The Ballad of the Burning Star is a revolutionary piece of theatre throwing light upon a hugely complex situation
I have had to cogitate on the impression this stunning theatrical production Ad Infinitum gave us at the Edinburgh Fringe; so overwhelming was it that I couldn’t write anything for days. What I can say is that it is the most stunning piece of theatre I have seen in many years and I would recommend anyone who is in Edinburgh that if they are to see just one piece of theatre, it should be this.
Any theatrical piece that so masterfully tackles the Israeli question should be automatically awarded 5 stars, and this is executed in serious 1930’s Berlin cabaret style. Theatrical devices and the playing with time make this piece innovative, edgy and fast-paced, throwing the audience on a rollercoaster of emotions and constantly shifting attitudes.
We are thrown a theatrical bomb when we are threatened by a real bomb — the audience is told there could be a terrorist in the theatre, and they end up shuffling uncomfortably in their seats. It’s only the beginning, but already the audience is given a taste of what it’s like to live in Israel in these days. And so with this faux warm-up, we’re introduced to the main protagonist, an emotional and tyrannical transvestite called Star, who is masterfully played (and written) by Nir Paldi.
We are told the highly charged story of an Israeli army infiltrating an Arab house where a young Palestinian boy is killed. From this incident, flashes of historical references of the Jews over hundreds of years are interpreted by a powerful troop of athletic storm-trooper dancers known, who despite their tremendous acting and energy are constantly berated by the stroppy diva, Star. We learn the bitter truth of life in Israel for both Arabs and Jews as we understand the rising internal conflict within Star and why he is so utterly torn apart.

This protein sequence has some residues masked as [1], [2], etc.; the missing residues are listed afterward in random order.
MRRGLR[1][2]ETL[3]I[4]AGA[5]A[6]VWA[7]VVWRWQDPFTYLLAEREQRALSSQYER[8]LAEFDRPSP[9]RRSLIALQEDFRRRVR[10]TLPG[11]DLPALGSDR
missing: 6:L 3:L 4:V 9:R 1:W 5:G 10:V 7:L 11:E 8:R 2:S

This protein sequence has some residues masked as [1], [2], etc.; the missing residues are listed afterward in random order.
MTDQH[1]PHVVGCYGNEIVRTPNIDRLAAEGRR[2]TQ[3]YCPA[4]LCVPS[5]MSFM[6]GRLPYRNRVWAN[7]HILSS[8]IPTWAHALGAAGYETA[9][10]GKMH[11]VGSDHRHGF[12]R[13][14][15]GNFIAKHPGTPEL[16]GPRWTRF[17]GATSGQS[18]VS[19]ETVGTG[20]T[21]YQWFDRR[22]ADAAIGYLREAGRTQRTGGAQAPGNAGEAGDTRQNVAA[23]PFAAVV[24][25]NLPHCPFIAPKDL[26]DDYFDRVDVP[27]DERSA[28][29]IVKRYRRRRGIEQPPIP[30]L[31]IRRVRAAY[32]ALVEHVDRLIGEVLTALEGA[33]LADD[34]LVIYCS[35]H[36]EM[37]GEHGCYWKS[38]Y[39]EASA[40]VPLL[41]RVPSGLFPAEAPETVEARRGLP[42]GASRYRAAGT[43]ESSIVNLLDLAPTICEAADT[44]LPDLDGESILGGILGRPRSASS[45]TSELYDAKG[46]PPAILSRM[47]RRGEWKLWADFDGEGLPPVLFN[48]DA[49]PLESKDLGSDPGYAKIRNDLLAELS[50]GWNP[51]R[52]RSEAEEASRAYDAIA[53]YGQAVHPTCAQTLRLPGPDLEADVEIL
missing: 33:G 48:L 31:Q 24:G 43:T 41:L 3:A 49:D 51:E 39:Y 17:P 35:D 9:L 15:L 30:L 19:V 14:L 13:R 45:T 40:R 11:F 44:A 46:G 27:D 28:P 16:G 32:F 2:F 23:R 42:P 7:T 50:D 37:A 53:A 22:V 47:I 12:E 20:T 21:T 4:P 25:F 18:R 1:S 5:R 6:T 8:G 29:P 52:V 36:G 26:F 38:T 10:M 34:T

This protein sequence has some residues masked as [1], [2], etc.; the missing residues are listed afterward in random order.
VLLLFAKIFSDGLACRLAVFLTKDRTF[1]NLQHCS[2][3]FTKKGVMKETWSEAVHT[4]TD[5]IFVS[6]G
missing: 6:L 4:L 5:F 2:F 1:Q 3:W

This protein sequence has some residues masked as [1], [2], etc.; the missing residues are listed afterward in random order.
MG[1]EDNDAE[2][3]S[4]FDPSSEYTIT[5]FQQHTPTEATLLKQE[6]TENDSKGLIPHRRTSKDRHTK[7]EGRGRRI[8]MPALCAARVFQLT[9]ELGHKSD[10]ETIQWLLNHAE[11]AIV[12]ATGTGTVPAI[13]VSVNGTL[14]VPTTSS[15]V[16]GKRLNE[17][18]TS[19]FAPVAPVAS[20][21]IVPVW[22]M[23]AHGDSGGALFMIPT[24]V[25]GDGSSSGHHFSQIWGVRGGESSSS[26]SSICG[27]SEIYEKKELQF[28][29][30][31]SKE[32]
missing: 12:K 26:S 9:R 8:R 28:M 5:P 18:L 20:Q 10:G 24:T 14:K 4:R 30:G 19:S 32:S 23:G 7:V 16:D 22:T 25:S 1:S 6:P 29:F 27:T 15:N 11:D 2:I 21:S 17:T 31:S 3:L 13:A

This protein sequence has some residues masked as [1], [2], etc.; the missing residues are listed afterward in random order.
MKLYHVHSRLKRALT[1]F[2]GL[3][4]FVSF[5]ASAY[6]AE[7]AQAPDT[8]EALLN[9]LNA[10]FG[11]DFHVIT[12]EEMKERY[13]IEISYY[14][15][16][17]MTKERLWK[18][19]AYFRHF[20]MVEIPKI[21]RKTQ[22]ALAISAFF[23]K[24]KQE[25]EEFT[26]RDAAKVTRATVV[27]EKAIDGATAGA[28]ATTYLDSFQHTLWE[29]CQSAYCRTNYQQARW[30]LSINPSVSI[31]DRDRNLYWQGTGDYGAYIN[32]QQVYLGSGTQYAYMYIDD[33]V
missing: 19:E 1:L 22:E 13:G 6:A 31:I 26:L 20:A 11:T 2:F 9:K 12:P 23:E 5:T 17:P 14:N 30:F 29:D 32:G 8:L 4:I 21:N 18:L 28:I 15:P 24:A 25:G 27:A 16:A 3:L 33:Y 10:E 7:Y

Thus we come in and out of two layers of theatre; one of the Berlin cabaret troop, the other of the story of the Israel- Palestine situation, masterfully related in exhaustingly physical hard-hitting vignettes. Our senses are bombarded with turbulent flashbacks through singing, dance, movement, live music, speech and recital.
The Ballad of the Burning Star is a revolutionary piece of theatre throwing light upon a hugely complex situation. There’s a superb twist at the end, which leaves us with more questions and heartache over a situation it seems will never be settled. Only one thing’s for certain, there’s nothing more complex than man himself.
Edinburgh Festival Pleasance Queen Dome until 26 August